Jan 23, 2014
CWA released this statement on news reports that SoftBank, which owns nearly 80 percent of Sprint, is engaged in direct talks with Deutsche Telekom to buy T-Mobile US:
SoftBank Chief Executive Masayoshi Son is working hard to find a path to buy T-Mobile US.
Clearly such a deal raises deep concerns about what is in the best interests of U.S. consumers and workers at T-Mobile.
The Department of Justice and the Federal Communications Commission insisted that four national wireless carriers were necessary for competition when they opposed AT&T's proposed bid for T-Mobile in 2011.
At that time, the Justice Department called T-Mobile an "aggressive competitor" that benefits consumers by ensuring that the other three carriers would be forced to compete on price. Since that time, T-Mobile has been strengthened by spectrum from AT&T and Verizon, as well as its acquisition of Metro PCS.
It would be irresponsible now for regulators to endorse the bid by SoftBank, a company that brings much less to the table for consumers and workers than the AT&T bid.
SoftBank owns nearly 80 percent of Sprint. Sprint is already junk rated and carries a heavy debt load. Yet news reports indicate that Sprint likely would take on any additional debt, which could be $20 billion or more, related to this new deal.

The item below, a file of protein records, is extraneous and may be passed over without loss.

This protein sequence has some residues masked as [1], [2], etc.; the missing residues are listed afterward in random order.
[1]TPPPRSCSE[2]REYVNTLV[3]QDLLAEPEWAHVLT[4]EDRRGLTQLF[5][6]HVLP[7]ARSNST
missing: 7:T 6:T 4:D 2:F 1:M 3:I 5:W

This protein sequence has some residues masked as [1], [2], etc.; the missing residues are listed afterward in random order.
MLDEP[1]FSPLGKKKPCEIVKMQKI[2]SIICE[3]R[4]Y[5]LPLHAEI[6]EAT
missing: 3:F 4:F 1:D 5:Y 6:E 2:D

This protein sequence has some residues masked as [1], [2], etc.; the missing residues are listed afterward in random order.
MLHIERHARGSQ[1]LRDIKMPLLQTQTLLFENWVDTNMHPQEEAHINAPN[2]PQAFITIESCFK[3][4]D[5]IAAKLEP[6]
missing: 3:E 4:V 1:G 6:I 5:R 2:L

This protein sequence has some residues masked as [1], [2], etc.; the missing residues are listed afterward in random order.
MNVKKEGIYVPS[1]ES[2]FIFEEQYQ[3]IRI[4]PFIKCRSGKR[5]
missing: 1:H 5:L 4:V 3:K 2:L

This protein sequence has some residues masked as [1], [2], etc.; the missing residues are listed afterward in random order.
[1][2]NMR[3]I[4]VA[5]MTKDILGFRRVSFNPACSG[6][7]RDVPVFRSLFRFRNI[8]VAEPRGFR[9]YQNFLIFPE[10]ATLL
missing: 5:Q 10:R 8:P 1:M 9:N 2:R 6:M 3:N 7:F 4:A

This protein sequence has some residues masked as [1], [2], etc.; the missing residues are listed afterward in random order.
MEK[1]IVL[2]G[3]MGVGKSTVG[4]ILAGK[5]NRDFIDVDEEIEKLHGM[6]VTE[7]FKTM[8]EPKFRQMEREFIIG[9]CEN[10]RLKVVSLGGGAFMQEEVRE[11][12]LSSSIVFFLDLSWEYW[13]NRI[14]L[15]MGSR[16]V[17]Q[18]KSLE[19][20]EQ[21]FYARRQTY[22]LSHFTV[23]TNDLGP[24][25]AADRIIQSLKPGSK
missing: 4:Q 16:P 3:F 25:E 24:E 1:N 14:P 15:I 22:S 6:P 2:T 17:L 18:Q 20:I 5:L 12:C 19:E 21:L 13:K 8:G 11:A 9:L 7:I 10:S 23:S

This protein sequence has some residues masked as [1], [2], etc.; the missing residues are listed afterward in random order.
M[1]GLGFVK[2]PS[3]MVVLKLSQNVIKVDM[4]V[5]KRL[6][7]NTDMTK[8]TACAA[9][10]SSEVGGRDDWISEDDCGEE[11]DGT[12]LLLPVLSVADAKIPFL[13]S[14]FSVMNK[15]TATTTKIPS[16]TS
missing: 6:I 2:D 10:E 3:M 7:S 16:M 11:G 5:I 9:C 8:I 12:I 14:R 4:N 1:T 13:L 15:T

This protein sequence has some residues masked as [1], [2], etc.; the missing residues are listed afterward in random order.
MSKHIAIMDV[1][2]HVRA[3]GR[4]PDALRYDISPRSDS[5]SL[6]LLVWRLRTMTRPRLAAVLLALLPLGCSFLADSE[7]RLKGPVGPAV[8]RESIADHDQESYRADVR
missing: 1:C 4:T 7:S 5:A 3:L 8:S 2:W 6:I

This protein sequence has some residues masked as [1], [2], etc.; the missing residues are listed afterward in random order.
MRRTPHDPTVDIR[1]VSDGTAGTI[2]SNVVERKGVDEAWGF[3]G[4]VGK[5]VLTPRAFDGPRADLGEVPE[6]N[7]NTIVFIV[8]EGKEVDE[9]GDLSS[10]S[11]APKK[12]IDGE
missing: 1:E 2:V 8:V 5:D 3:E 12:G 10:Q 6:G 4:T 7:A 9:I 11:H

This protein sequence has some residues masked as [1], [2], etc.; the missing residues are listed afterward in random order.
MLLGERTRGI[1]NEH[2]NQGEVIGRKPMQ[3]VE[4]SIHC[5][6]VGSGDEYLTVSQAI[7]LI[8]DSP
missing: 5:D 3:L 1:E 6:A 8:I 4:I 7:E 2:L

Sprint already outsourced 100 percent of its network management to Ericsson, which in turn offshores much of that work to India. It also offshores 70 percent of its call center calls. The synergies that investors look for would mean that T-Mobile US workers, who already were hit with the closing of seven call centers in 2012 as that work was offshored by T-Mobile US, would likely see more jobs disappear in a SoftBank-Deutsche Telekom deal. It is about time that concern for jobs is more than lip service from regulators.
The financial sector will benefit from this deal, but it would result in job loss for American workers and likely higher prices and fewer choices for consumers. Regulators need to make clear that this deal is a non-starter.